COVID-19 Member Flash Poll — Wellness Results
ACC continues to monitor the effects that COVID-19 is having on our membership and the in-house counsel profession. In a third flash poll related to the consequences of the pandemic, we inquired about personal wellness and work habits. This is a crucial issue, as social distancing, teleworking, and the establishment of lockdowns across the globe have dramatically impacted the legal department.
Five thousand ACC members were randomly selected to participate in this survey and we received a total of 460 responses. The survey opened on June 3 and closed on June 8. The results are presented below.
Almost 9 out of 10 participants indicated that they are currently working remotely, while 12 percent reported working in their organization’s physical space. Among surveyed participants, only a combined three percent have either lost their jobs or been furloughed.
A majority of those who reported working from home (53 percent) indicated that they are working more hours compared to working on-site. Forty percent say they work about the same amount of time, and only 6.7 percent reported working fewer hours.
Participants have tried to stay in touch with friends and relatives during this period of social distancing and stay-at-home orders. Sixty-eight percent reported staying in touch with loved ones often via text messages. Eighty-five percent indicated talking to relatives and friends on the phone at least sometimes, and 77 percent used video conferencing tools.
In-person contact, on the other hand, was rare. Seventy-three percent of participating members reported that they rarely or never met in person at someone’s home in the past two weeks, and 82 percent reported avoiding in-person contact with friends and relatives in public spaces.
Respondents were asked whether they had experienced any wellness issues since the COVID-19 outbreak. Although less than half of the respondents reported experienced any of the listed symptoms, only 12.7 percent reported not having had any wellness-related problems. One in two reported feeling tired or having trouble sleeping (49 percent), and at least 40 percent admitted having experienced anxiety, felt nervous, and had trouble concentrating.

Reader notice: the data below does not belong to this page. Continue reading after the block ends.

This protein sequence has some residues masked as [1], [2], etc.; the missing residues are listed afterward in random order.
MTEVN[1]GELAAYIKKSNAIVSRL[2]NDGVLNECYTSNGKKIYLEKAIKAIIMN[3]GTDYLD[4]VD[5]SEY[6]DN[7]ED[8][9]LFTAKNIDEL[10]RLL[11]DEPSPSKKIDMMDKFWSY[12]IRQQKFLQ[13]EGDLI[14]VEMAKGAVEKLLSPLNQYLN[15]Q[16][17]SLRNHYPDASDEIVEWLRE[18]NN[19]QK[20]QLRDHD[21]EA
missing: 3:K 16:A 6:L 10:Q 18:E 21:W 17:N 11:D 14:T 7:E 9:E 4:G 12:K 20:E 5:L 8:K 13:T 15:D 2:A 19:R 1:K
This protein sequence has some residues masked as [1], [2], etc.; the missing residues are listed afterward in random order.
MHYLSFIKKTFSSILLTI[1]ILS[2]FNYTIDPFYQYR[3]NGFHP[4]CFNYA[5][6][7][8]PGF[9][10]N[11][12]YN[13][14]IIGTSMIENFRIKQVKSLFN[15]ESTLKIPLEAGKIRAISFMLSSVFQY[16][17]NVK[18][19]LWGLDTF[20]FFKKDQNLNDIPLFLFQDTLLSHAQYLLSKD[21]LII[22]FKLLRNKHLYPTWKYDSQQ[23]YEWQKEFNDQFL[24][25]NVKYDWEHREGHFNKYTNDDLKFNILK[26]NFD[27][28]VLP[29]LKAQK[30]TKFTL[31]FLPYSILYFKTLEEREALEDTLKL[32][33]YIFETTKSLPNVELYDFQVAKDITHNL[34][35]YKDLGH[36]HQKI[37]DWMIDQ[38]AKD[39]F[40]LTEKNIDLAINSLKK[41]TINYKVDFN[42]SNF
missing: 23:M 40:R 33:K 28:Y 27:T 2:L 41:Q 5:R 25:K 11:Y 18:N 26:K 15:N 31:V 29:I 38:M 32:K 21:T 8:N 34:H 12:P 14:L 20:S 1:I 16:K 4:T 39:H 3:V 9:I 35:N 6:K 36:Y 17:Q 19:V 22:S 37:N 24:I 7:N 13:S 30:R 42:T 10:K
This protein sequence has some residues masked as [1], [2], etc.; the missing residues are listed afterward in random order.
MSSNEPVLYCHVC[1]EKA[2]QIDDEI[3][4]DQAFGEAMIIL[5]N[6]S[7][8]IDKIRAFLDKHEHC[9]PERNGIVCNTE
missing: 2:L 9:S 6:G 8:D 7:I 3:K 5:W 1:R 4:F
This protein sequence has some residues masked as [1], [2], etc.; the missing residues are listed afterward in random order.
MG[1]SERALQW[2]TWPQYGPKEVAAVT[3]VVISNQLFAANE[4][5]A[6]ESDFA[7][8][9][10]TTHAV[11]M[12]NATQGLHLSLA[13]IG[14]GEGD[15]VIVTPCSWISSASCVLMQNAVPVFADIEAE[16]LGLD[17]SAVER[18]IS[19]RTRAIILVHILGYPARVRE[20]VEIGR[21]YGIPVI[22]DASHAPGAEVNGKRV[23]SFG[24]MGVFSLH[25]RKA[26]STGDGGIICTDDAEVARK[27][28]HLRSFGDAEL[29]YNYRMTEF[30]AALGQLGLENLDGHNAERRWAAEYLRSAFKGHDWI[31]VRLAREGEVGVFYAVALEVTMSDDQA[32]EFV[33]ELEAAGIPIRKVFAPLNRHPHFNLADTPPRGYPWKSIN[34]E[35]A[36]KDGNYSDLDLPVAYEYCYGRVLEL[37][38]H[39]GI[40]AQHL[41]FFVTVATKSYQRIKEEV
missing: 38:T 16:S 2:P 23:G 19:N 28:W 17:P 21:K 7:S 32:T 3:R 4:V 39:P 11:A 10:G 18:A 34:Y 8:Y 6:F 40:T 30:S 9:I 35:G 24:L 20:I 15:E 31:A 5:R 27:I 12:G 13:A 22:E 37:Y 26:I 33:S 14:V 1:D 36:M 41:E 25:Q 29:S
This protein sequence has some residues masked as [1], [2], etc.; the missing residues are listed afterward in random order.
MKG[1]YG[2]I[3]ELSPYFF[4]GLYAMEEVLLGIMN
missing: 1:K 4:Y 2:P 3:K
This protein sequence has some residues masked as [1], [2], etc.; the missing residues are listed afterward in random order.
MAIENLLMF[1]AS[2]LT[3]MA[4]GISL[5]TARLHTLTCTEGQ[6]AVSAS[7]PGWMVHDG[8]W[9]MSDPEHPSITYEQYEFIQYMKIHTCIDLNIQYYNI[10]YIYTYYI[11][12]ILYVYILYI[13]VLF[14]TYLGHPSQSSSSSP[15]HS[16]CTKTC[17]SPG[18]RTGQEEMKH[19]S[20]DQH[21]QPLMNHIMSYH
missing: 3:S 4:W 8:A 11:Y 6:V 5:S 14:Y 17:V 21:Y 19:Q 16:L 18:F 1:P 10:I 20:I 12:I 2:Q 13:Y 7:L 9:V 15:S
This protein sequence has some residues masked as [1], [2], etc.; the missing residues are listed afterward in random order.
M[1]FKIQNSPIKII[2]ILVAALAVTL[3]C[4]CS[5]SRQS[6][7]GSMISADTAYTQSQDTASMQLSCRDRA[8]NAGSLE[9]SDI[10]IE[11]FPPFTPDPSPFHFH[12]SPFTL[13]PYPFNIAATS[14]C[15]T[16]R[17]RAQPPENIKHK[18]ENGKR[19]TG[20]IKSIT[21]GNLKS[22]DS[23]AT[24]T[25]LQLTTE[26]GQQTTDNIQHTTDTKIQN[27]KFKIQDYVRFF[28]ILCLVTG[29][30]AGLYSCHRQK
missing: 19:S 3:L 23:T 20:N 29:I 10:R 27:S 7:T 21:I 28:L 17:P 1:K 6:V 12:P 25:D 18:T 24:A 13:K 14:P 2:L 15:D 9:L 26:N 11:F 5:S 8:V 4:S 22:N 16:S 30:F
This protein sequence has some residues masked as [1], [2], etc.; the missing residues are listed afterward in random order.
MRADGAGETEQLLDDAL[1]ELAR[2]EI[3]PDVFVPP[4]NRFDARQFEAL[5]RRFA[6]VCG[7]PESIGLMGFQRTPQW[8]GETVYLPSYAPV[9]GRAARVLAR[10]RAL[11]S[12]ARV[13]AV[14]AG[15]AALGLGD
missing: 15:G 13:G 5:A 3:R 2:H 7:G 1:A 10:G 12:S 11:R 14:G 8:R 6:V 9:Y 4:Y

Despite these wellness-related challenges, most surveyed members (84.2 percent) felt positive towards work at their company.
However, this positive feeling does not necessarily translate into being able to switch off completely from work-related matters. Only half of participating members indicated they were able to, while 18 percent and 23 percent slightly disagreed and disagreed, respectively, with the statement that they could switch the focus away from work and make time to rest easily.
The near even split between participants on the ability to switch off from work is reproduced in the reported level of burnout. Forty-four percent indicated their burnout level as moderate, the middle point on a five-point scale. Thirty percent reported their burnout level to be high or very high and 26 percent indicated it to be on the lower end.
Overall, participants feel positive, with five out of six (83 percent) indicating that their emotional state during the pandemic is good, although almost half (47 percent) selected the mildest available option (somewhat good).
Finally, participants were asked to indicate whether they had attended any virtual activities to relax and connect with others. A majority reported attending a cocktail party, and 42 percent attended a virtual fitness class. Worship services, meditation, and virtual meals were less popular options, and 20 percent of participants have not attended any virtual wellness activities during the pandemic. Nine percent reported taking part in another virtual event, including book clubs, online yoga, and trivia nights.
COVID-19 has impacted the wellbeing of the respondents, as it has disrupted businesses and communities all over the world. An overwhelming majority have experienced some wellness-related symptoms, and the reported levels of burnout are cause for concern. However, participants also feel positive towards work, with a clear majority working from home and feeling good overall, which signals that we can look forward to the next months with moderate optimism.
ACC will continue to monitor the effects of the COVID-19 pandemic on our membership and on the legal department. Additional resources are available on ACC COVID-19 Resource Center page.